SNP Growth Commission: Independent Scotland would keep pound in short term

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An independent Scotland would have to establish a credible Scottish Central Bank to support a new currency in the long term, the SNP’s independence blueprint recommends.

Andrew Wilson’s Growth Commission recommends that Scotland should keep the pound for an extended transition period before moving to an independent currency when the financial infrastructure could support such a move.

Nicola Sturgeon receives the Sustainable Growth Commission report from commission chair Andrew Wilson. Picture: PA

Nicola Sturgeon receives the Sustainable Growth Commission report from commission chair Andrew Wilson. Picture: PA

That would involve setting up a Scottish Central Bank (SCB) and a Scottish Financial Authority (SFA).

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The document said Scotland would not be in a formal monetary union with the rest of the UK and acknowledged that such an approach would mean the Scottish Government would not have control over interest rates.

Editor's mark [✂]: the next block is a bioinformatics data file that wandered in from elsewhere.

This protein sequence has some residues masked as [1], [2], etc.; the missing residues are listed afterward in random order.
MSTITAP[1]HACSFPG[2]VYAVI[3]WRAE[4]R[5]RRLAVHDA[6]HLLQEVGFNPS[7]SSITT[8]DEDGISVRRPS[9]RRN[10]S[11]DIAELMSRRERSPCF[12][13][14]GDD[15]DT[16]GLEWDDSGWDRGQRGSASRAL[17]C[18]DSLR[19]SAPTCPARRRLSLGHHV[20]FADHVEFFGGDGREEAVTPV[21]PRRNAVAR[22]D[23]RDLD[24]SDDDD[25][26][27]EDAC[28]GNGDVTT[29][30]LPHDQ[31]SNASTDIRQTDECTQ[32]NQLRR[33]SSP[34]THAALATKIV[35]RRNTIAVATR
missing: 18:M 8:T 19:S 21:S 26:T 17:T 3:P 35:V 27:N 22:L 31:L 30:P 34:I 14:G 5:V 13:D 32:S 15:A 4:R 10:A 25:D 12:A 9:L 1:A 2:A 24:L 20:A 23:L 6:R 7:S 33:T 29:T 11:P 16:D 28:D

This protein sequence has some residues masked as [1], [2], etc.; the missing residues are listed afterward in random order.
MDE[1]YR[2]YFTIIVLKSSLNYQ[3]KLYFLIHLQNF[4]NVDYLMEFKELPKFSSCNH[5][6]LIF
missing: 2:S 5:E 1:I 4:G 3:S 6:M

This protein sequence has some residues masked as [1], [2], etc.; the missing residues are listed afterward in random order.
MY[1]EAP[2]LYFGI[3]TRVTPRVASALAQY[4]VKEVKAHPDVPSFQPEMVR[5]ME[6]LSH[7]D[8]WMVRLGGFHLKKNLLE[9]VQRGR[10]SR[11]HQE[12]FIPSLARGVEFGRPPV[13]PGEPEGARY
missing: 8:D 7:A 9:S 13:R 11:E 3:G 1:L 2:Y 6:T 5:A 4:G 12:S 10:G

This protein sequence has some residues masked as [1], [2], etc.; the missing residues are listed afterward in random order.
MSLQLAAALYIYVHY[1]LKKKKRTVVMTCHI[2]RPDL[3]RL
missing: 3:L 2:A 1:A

It said that a separate Scottish economic policy would have to be “earned”once public finances were in a “fully sustainable” position.

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“We then anticipate a period of between five and 10 years to put the public finances on a sustainable footing,” the 354-page document said.

It warned: “The idea that here is any quick fix or sliver bullets available is neither real nor sensible to contend.”

But it add that the prize was better economic performance and living standards and a society based on the long term choices of those who live in Scotland.

The introduction of a separate Scottish currency would be subject to six tests, which would be assessed by the Scottish Government and put to Holyrood.

They would be:

*Fiscal sustainability in relation budget deficit and debt levels.

*The Scottish Central Bank establishing international and market credibility.

*A separate currency, which met the needs of Scottish residents and businesses for stability and continuity of their financial arrangements.

*Enough foreign exchange and financial reserves to allow currency management.

*Establishing that the new arrangement better reflected Scotland’s trading or investing patterns.

*Correlation of economic and trade cycle with the rest of the UK to make an independent monetary policy feasible and desirable.